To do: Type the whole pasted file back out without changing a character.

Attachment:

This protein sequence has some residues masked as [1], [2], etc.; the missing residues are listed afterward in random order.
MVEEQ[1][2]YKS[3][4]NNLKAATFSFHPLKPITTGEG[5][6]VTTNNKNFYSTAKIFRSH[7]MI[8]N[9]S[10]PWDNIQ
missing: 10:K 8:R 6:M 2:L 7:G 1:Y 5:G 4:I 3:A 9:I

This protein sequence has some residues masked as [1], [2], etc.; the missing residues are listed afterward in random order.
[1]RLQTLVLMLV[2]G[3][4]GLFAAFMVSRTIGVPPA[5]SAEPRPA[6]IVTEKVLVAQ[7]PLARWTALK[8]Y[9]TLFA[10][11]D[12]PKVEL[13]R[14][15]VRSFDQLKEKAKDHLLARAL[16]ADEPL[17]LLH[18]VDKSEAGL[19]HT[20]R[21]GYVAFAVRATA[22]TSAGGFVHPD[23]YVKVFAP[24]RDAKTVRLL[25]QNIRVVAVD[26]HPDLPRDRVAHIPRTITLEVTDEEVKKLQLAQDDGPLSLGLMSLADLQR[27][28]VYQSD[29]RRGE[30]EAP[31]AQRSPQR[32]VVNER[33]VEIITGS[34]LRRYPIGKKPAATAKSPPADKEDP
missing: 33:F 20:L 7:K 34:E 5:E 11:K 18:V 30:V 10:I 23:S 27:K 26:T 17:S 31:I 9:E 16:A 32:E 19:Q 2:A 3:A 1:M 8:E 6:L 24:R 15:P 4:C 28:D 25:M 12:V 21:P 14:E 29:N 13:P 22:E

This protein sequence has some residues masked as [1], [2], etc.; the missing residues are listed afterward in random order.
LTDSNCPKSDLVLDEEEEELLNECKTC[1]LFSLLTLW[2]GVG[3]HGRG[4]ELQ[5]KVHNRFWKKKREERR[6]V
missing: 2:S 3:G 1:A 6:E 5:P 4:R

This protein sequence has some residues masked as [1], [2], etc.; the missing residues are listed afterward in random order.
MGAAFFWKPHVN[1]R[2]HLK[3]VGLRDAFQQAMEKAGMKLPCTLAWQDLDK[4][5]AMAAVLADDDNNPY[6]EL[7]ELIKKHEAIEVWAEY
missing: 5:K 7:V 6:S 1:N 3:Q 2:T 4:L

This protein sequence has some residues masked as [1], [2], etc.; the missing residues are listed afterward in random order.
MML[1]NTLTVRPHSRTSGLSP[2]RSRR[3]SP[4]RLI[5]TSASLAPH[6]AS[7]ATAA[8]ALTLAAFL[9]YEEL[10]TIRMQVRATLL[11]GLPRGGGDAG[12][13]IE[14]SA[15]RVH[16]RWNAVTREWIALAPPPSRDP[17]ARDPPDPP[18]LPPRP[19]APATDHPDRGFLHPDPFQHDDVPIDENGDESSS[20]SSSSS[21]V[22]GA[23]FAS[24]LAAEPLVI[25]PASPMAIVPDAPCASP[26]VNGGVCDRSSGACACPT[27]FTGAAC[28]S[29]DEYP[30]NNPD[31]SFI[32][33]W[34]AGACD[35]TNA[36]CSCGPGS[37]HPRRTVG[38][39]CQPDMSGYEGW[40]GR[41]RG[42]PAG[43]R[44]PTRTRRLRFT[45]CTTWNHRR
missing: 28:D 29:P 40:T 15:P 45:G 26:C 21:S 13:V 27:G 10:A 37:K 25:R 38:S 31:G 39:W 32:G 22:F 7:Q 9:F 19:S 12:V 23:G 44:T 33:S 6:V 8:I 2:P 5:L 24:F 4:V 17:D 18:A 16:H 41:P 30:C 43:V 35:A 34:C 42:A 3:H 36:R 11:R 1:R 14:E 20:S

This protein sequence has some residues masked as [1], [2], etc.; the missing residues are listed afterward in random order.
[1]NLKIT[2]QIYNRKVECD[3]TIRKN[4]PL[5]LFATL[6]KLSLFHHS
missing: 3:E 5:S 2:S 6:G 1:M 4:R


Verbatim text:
This protein sequence has some residues masked as [1], [2], etc.; the missing residues are listed afterward in random order.
MVEEQ[1][2]YKS[3][4]NNLKAATFSFHPLKPITTGEG[5][6]VTTNNKNFYSTAKIFRSH[7]MI[8]N[9]S[10]PWDNIQ
missing: 10:K 8:R 6:M 2:L 7:G 1:Y 5:G 4:I 3:A 9:I

This protein sequence has some residues masked as [1], [2], etc.; the missing residues are listed afterward in random order.
[1]RLQTLVLMLV[2]G[3][4]GLFAAFMVSRTIGVPPA[5]SAEPRPA[6]IVTEKVLVAQ[7]PLARWTALK[8]Y[9]TLFA[10][11]D[12]PKVEL[13]R[14][15]VRSFDQLKEKAKDHLLARAL[16]ADEPL[17]LLH[18]VDKSEAGL[19]HT[20]R[21]GYVAFAVRATA[22]TSAGGFVHPD[23]YVKVFAP[24]RDAKTVRLL[25]QNIRVVAVD[26]HPDLPRDRVAHIPRTITLEVTDEEVKKLQLAQDDGPLSLGLMSLADLQR[27][28]VYQSD[29]RRGE[30]EAP[31]AQRSPQR[32]VVNER[33]VEIITGS[34]LRRYPIGKKPAATAKSPPADKEDP
missing: 33:F 20:L 7:K 34:E 5:E 11:K 18:V 30:V 10:I 23:S 27:K 26:T 17:S 31:I 9:E 16:A 32:E 19:Q 2:A 3:A 1:M 8:E 6:L 24:R 15:P 4:C 28:D 25:M 12:V 21:P 14:E 29:N 13:P 22:E

This protein sequence has some residues masked as [1], [2], etc.; the missing residues are listed afterward in random order.
LTDSNCPKSDLVLDEEEEELLNECKTC[1]LFSLLTLW[2]GVG[3]HGRG[4]ELQ[5]KVHNRFWKKKREERR[6]V
missing: 2:S 3:G 1:A 6:E 5:P 4:R

This protein sequence has some residues masked as [1], [2], etc.; the missing residues are listed afterward in random order.
MGAAFFWKPHVN[1]R[2]HLK[3]VGLRDAFQQAMEKAGMKLPCTLAWQDLDK[4][5]AMAAVLADDDNNPY[6]EL[7]ELIKKHEAIEVWAEY
missing: 5:K 7:V 6:S 1:N 3:Q 2:T 4:L

This protein sequence has some residues masked as [1], [2], etc.; the missing residues are listed afterward in random order.
MML[1]NTLTVRPHSRTSGLSP[2]RSRR[3]SP[4]RLI[5]TSASLAPH[6]AS[7]ATAA[8]ALTLAAFL[9]YEEL[10]TIRMQVRATLL[11]GLPRGGGDAG[12][13]IE[14]SA[15]RVH[16]RWNAVTREWIALAPPPSRDP[17]ARDPPDPP[18]LPPRP[19]APATDHPDRGFLHPDPFQHDDVPIDENGDESSS[20]SSSSS[21]V[22]GA[23]FAS[24]LAAEPLVI[25]PASPMAIVPDAPCASP[26]VNGGVCDRSSGACACPT[27]FTGAAC[28]S[29]DEYP[30]NNPD[31]SFI[32][33]W[34]AGACD[35]TNA[36]CSCGPGS[37]HPRRTVG[38][39]CQPDMSGYEGW[40]GR[41]RG[42]PAG[43]R[44]PTRTRRLRFT[45]CTTWNHRR
missing: 28:D 29:P 40:T 15:P 45:G 26:C 21:S 13:V 27:G 10:A 37:K 25:R 38:S 31:G 39:W 32:G 22:F 7:Q 9:F 19:S 12:V 23:G 44:T 33:S 6:V 8:I 2:P 5:L 24:F 4:V 17:D 18:A 16:H 41:P 30:C 43:V 35:A 34:C 42:A 3:H 36:R 11:R 1:R 14:E 20:S

This protein sequence has some residues masked as [1], [2], etc.; the missing residues are listed afterward in random order.
[1]NLKIT[2]QIYNRKVECD[3]TIRKN[4]PL[5]LFATL[6]KLSLFHHS
missing: 3:E 5:S 2:S 6:G 1:M 4:R